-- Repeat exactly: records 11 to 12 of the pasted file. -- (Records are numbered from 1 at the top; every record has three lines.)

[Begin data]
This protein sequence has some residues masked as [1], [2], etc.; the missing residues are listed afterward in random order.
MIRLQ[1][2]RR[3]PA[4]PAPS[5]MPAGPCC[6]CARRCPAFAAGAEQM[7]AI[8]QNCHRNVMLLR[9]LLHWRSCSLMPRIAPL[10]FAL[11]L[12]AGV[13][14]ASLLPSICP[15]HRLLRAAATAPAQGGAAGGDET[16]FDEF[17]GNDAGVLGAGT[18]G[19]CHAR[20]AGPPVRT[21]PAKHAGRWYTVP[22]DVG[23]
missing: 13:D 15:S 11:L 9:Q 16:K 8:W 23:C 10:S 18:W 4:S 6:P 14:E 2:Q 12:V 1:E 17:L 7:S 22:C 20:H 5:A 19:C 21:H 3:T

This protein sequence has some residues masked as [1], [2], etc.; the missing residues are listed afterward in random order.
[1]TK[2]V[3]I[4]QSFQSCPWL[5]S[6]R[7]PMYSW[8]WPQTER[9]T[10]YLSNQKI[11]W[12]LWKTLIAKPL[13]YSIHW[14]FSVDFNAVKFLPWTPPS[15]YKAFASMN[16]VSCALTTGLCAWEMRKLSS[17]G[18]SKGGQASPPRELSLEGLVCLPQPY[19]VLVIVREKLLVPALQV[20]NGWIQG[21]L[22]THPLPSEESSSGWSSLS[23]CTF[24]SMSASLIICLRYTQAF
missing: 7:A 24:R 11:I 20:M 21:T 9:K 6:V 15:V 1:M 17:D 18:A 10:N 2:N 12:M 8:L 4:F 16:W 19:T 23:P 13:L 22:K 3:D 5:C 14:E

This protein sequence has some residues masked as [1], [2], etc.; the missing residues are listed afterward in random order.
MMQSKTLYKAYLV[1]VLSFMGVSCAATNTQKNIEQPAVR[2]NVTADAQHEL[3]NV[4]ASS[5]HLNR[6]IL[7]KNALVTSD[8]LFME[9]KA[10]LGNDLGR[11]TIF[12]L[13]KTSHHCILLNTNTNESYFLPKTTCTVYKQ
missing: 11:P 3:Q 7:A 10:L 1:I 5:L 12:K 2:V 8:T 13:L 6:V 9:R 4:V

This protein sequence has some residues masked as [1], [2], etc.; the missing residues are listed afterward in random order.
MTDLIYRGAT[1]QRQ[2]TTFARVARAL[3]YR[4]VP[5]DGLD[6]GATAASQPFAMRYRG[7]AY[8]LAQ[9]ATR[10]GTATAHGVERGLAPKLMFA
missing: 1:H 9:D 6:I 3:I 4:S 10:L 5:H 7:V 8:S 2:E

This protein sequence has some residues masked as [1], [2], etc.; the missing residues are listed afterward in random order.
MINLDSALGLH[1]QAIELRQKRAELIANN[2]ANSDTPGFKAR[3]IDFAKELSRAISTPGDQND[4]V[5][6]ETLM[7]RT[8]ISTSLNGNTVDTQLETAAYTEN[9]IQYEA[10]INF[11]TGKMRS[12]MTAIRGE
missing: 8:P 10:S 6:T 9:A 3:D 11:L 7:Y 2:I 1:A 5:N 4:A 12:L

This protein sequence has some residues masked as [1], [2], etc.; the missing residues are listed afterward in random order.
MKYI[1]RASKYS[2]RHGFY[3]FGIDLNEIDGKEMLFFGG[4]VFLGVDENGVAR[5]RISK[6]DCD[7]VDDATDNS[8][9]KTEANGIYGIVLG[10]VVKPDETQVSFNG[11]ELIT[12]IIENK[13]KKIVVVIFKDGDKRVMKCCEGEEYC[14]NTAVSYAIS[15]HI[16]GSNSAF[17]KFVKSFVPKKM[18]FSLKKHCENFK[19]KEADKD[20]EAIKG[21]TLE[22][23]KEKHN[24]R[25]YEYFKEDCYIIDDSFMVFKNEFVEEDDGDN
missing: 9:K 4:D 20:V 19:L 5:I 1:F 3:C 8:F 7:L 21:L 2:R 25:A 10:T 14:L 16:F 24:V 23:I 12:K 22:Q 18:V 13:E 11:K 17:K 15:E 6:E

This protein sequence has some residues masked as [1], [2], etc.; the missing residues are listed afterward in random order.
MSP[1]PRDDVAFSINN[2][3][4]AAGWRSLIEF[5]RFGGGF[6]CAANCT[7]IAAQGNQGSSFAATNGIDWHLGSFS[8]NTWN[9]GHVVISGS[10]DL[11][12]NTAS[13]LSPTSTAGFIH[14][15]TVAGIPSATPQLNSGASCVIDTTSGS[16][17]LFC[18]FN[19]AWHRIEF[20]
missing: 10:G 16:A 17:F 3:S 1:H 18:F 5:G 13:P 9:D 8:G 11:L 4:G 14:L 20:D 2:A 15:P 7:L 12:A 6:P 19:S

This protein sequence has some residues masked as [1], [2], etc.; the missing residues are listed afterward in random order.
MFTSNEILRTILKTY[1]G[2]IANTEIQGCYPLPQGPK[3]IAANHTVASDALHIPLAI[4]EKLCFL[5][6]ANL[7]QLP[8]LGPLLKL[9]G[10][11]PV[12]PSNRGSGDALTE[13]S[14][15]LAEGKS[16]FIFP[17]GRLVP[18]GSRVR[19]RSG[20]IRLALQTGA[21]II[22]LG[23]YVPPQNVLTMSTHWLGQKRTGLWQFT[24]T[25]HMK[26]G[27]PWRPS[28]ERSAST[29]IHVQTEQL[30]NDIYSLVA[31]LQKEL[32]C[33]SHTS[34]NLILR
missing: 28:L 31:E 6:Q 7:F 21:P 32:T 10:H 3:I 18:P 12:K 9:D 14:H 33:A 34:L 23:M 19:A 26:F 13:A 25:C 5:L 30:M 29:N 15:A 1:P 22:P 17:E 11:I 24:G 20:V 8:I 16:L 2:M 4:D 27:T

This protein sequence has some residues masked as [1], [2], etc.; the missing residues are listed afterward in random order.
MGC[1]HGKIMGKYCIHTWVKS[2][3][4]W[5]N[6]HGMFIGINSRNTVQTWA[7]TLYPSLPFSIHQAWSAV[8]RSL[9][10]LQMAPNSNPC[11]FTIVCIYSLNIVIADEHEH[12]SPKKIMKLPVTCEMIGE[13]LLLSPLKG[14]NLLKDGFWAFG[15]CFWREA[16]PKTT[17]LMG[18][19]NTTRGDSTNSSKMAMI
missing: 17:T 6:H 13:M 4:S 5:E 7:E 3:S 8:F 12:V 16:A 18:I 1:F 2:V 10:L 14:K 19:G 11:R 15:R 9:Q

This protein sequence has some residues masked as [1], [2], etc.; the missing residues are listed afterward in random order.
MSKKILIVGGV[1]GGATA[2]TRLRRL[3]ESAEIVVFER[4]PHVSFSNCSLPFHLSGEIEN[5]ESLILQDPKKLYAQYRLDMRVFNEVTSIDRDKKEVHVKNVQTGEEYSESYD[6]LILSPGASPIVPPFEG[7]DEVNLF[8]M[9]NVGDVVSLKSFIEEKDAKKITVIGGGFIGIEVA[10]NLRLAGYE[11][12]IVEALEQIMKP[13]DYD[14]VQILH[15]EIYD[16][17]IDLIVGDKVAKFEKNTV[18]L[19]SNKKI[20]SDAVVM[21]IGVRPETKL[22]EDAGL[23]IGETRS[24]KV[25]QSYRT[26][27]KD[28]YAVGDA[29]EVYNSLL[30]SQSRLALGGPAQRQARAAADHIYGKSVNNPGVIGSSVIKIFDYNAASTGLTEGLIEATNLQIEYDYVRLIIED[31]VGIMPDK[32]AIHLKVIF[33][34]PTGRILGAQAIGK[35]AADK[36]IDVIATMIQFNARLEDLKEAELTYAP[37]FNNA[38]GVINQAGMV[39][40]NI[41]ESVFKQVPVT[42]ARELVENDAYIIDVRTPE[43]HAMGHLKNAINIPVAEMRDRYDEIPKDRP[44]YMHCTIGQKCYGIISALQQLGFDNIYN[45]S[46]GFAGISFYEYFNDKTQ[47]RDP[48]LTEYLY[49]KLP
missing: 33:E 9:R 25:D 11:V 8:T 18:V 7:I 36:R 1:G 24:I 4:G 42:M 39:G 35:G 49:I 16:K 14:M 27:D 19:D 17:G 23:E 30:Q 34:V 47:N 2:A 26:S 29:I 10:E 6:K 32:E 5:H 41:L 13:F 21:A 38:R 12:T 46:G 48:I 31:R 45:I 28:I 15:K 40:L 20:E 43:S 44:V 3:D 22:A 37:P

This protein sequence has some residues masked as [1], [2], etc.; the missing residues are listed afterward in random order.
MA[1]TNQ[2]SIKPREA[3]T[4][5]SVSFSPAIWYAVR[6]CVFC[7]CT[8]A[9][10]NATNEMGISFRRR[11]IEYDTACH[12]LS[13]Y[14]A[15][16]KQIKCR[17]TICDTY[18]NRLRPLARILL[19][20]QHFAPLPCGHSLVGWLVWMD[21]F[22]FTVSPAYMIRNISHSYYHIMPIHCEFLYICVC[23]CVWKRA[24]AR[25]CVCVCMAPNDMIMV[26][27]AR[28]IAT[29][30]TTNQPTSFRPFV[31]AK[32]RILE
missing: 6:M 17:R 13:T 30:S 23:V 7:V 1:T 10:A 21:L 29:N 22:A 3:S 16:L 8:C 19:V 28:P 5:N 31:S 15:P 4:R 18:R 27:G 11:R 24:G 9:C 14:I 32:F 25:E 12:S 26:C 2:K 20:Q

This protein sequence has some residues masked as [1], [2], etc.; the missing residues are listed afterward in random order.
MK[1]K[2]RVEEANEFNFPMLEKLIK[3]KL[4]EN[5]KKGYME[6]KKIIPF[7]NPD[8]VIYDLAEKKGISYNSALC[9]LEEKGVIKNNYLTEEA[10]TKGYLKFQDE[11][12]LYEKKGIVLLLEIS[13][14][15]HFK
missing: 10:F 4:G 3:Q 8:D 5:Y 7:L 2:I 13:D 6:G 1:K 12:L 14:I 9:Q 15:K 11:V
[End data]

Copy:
This protein sequence has some residues masked as [1], [2], etc.; the missing residues are listed afterward in random order.
MA[1]TNQ[2]SIKPREA[3]T[4][5]SVSFSPAIWYAVR[6]CVFC[7]CT[8]A[9][10]NATNEMGISFRRR[11]IEYDTACH[12]LS[13]Y[14]A[15][16]KQIKCR[17]TICDTY[18]NRLRPLARILL[19][20]QHFAPLPCGHSLVGWLVWMD[21]F[22]FTVSPAYMIRNISHSYYHIMPIHCEFLYICVC[23]CVWKRA[24]AR[25]CVCVCMAPNDMIMV[26][27]AR[28]IAT[29][30]TTNQPTSFRPFV[31]AK[32]RILE
missing: 6:M 17:R 13:T 30:S 23:V 7:V 1:T 10:A 21:L 29:N 22:A 3:S 16:L 8:C 19:V 28:P 5:N 31:S 15:P 4:R 18:R 27:G 11:R 24:G 9:C 14:I 32:F 25:E 12:S 26:C 2:K 20:Q

This protein sequence has some residues masked as [1], [2], etc.; the missing residues are listed afterward in random order.
MK[1]K[2]RVEEANEFNFPMLEKLIK[3]KL[4]EN[5]KKGYME[6]KKIIPF[7]NPD[8]VIYDLAEKKGISYNSALC[9]LEEKGVIKNNYLTEEA[10]TKGYLKFQDE[11][12]LYEKKGIVLLLEIS[13][14][15]HFK
missing: 10:F 4:G 3:Q 8:D 5:Y 7:L 2:I 13:D 6:G 1:K 12:L 14:I 9:Q 15:K 11:V